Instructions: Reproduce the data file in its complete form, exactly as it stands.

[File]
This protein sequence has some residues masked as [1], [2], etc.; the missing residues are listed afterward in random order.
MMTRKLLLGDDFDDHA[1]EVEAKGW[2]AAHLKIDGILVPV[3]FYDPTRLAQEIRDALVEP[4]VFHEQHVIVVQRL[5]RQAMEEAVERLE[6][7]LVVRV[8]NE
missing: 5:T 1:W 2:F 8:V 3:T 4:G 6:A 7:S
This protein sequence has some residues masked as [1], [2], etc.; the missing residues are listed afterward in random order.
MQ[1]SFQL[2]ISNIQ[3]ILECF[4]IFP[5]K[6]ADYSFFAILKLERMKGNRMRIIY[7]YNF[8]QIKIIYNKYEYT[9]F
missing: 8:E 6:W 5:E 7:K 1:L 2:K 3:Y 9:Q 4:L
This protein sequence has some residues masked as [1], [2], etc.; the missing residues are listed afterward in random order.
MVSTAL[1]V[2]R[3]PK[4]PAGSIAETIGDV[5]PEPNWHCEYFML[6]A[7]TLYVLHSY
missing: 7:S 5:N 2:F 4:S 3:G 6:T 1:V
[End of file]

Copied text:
This protein sequence has some residues masked as [1], [2], etc.; the missing residues are listed afterward in random order.
MMTRKLLLGDDFDDHA[1]EVEAKGW[2]AAHLKIDGILVPV[3]FYDPTRLAQEIRDALVEP[4]VFHEQHVIVVQRL[5]RQAMEEAVERLE[6][7]LVVRV[8]NE
missing: 5:T 1:W 2:F 8:V 3:T 4:G 6:A 7:S
This protein sequence has some residues masked as [1], [2], etc.; the missing residues are listed afterward in random order.
MQ[1]SFQL[2]ISNIQ[3]ILECF[4]IFP[5]K[6]ADYSFFAILKLERMKGNRMRIIY[7]YNF[8]QIKIIYNKYEYT[9]F
missing: 8:E 6:W 5:E 7:K 1:L 2:K 3:Y 9:Q 4:L
This protein sequence has some residues masked as [1], [2], etc.; the missing residues are listed afterward in random order.
MVSTAL[1]V[2]R[3]PK[4]PAGSIAETIGDV[5]PEPNWHCEYFML[6]A[7]TLYVLHSY
missing: 7:S 5:N 2:F 4:S 3:G 6:T 1:V